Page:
I am an industry-based researcher. As part of my role, I develop various resources for use by our clients. They include manuals, codes, quizzes, factsheets and the like. In all cases, I am the sole author of these resources.

These resources carry the name and logo of my company. However, I also want them to carry my name (and title), so that I can claim authorship. I need to do this for a range of reasons, including demonstrating my research output, as well as ensuring no one else claims credit for them in the future.

Implicitly, my colleagues know I am the author but as many of them are taking better job offers elsewhere or retiring, there may be no one left to 'vouch' for me.

Currently, I put my contact details at the start or end of these documents, which basically says "For more information or clarification, contact [Name]". I want more that this but in a discreet manner i.e. I do not want to put my name on the cover page, as this would be too much in the "face of everyone".

The last point is important because these are industry resources and their "weight" comes from the fact that they have been developed under the auspices of my company. Hence, the copyright is held by the company. I have no issues here. Its the right thing, as I am an employee.

However, it is not the company but me who is developing these resources. My company will have no issue if I put my name somewhere in the documents but it has to be done discretely. The reason I am saying discreetly is because it is the company name and logo, rather than my name, that are important consideration for the end-users (including my CEO!).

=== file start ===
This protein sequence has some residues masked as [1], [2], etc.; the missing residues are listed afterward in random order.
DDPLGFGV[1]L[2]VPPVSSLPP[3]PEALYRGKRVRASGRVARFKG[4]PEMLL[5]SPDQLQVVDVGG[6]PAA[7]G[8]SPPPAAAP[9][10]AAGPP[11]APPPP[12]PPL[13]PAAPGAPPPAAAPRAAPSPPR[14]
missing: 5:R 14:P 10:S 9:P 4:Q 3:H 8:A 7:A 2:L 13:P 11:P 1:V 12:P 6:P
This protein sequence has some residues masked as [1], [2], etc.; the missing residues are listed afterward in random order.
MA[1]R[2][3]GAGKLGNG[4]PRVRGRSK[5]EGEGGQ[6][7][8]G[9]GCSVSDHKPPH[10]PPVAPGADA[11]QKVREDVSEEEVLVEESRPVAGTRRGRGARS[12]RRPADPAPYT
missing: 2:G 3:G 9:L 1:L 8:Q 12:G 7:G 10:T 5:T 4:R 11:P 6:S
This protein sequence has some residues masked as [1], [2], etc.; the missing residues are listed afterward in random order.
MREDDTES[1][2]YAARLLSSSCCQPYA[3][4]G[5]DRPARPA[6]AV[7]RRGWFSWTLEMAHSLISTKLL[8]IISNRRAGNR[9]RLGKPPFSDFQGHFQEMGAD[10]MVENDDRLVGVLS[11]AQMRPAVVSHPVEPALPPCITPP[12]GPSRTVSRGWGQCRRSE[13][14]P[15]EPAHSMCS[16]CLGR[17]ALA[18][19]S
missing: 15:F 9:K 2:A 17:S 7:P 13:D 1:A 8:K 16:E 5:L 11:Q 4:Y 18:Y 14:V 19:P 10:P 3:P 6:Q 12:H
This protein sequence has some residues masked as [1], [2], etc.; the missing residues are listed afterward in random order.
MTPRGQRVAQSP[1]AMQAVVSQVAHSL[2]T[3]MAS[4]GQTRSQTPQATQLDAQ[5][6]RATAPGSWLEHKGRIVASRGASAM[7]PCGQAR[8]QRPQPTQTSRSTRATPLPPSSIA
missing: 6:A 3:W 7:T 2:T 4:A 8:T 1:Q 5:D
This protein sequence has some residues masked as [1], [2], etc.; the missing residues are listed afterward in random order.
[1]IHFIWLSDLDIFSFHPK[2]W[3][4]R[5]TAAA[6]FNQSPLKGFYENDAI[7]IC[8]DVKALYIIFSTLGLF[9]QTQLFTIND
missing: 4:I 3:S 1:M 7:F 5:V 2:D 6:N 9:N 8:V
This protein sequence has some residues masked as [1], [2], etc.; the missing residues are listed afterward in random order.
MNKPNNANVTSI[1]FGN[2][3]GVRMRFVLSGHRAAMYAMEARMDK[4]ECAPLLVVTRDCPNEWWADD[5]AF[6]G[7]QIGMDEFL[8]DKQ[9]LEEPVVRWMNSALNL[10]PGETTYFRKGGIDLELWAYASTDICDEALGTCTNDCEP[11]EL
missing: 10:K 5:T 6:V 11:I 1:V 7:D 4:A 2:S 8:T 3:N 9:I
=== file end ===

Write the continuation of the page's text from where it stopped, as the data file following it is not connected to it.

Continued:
I am looking for some strategies to have myself acknowledged in this context? In particular, I want it to be without any dispute that I am the author of these resources.

1 Answer 1


You should be able to place your authorship somewhere in the front-matter of the document without compromising branding. I think the magic phrase you need is something along the lines of "Prepared by: [authors]".

To take one of your examples: in a manual, after the cover there is often a set of front-matter with history and disclaimers and such. You can add "Prepared by" as its own little subsection or insert it into the version and history information. This makes it absolutely clear that you are the author, without putting yourself in front of the company's brand.

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